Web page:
The consideration and inclusion of comments will hopefully be concluded by March 2023, but will only be released in June 2023. Meanwhile, comments can be submitted to SOGIESC@dbe.gov.za until 31 December 2022. But how can one submit a comment without having access to the document in question?

These guidelines are not applicable to Early Childhood Development (which is currently being transferred from the Department of Social Development to Basic Education).

The reason? Such centres are already participating in a purpose-made intervention programme called “Gender Responsive Pedagogy for Early Childhood Education" (GRP4ECE), which follows a play-based learning approach. Learning materials amounting to R20 million were funded by the ETDP SETA in 2022.

At the root of all this lies the South African Constitution – or, at least, a specific interpretation thereof. It revolves around the provision that one may not discriminate based on the grounds of race, gender and everything else that may be discriminated against. The question is whether this is the only way.

In the Minister's mind, there is only one way – and that is the way that the Department arrived at by following its highly selective process. At the heart of the process is the Department's unit for “Social Cohesion and Equity and Education”.

This unit has launched many educational projects with the help of other organisations. The Department did not receive any money from these organisations, but it did afford them the leeway to contribute to the set objective at their own cost. Not all projects are relevant to this discussion.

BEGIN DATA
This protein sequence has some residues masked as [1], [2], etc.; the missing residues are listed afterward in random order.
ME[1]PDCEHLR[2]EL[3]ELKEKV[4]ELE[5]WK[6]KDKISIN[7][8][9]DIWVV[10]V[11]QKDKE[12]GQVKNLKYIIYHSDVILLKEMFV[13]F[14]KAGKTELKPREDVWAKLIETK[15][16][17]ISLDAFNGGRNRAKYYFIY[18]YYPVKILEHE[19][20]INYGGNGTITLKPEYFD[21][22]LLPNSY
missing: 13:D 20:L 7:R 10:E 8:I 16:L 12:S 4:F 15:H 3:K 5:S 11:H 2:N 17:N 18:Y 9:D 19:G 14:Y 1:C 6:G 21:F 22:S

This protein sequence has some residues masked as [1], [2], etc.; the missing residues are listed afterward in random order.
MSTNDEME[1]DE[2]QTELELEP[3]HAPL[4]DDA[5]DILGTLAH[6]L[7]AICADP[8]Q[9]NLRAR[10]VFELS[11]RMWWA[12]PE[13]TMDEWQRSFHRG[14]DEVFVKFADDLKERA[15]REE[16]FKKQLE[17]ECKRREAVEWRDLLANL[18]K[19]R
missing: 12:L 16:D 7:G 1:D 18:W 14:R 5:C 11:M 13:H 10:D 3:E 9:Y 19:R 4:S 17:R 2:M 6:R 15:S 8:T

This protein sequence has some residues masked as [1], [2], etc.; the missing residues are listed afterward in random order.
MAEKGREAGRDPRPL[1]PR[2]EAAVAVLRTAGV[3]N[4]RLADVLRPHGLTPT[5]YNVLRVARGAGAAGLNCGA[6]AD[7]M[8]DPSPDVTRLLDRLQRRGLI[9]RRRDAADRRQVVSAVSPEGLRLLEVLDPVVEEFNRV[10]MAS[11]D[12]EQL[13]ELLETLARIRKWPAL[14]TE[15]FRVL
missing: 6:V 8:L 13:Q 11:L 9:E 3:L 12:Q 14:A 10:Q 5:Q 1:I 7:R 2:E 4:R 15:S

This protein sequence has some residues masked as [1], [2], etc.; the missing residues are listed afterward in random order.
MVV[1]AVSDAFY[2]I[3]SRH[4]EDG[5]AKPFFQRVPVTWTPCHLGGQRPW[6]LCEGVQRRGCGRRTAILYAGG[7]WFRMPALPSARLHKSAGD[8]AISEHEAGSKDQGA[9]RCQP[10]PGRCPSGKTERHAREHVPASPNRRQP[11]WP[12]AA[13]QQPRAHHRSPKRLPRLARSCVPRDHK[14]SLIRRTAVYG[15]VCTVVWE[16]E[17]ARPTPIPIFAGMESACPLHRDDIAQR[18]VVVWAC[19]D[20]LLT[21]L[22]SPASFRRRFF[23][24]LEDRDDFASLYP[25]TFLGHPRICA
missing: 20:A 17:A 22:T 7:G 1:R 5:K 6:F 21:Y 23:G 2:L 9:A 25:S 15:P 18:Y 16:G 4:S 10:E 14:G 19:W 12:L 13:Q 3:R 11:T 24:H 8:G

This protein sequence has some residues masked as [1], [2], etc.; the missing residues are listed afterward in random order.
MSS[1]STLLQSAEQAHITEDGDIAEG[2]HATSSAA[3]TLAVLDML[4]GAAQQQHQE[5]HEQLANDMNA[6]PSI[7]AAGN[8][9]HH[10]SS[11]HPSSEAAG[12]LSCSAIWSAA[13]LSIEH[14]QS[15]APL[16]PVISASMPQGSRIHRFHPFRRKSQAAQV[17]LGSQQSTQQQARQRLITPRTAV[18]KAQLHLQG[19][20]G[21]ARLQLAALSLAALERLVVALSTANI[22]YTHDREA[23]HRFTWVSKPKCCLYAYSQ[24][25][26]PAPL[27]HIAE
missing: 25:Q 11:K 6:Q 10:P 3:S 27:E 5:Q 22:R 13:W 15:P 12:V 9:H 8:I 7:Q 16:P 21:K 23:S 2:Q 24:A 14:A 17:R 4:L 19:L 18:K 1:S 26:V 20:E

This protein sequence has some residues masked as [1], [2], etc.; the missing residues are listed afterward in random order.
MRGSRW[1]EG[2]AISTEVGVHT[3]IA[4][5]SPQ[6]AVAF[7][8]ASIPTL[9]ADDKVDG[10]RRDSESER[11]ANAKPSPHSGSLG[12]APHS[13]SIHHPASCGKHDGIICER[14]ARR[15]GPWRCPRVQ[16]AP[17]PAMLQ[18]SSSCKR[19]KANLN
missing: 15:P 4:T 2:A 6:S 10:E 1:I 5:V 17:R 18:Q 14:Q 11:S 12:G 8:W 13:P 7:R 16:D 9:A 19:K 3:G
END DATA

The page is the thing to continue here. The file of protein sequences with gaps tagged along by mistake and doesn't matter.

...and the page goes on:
Groups created to help formulate policy comprise the “Social Inclusion in Education Working Group". They are a group of like-minded organisations to which the Department reached out, because the Department's own ability is limited.

There was indeed an attempt to include organisations that advocate for family values, but due to extreme differences in opinion, it was abandoned. Seeing as their voice is valuable and pertinent, they will be consulted – something which has reportedly already started, but no details are provided.

The Department's approach comes down to viewing any criticism of its process and conclusions as meaning that you support the opposite side. In other words, if you do not like it, you believe that children who fall outside of the binary gender categories must be bullied and excluded.

If there were any genuine intention to find a solution to the problem of bullying and exclusion, the process would have started with determining the extent thereof. Then there should have been an open invitation to submit comments about how to overcome the problem. School governing bodies, churches and parents would have been able to make a contribution as well.

The constitutional instruction is to provide quality education to all children. Nobody can fault that. What is happening here, though, is not an attempt to execute that instruction, but a hijacking of education under the pretext of the Constitution.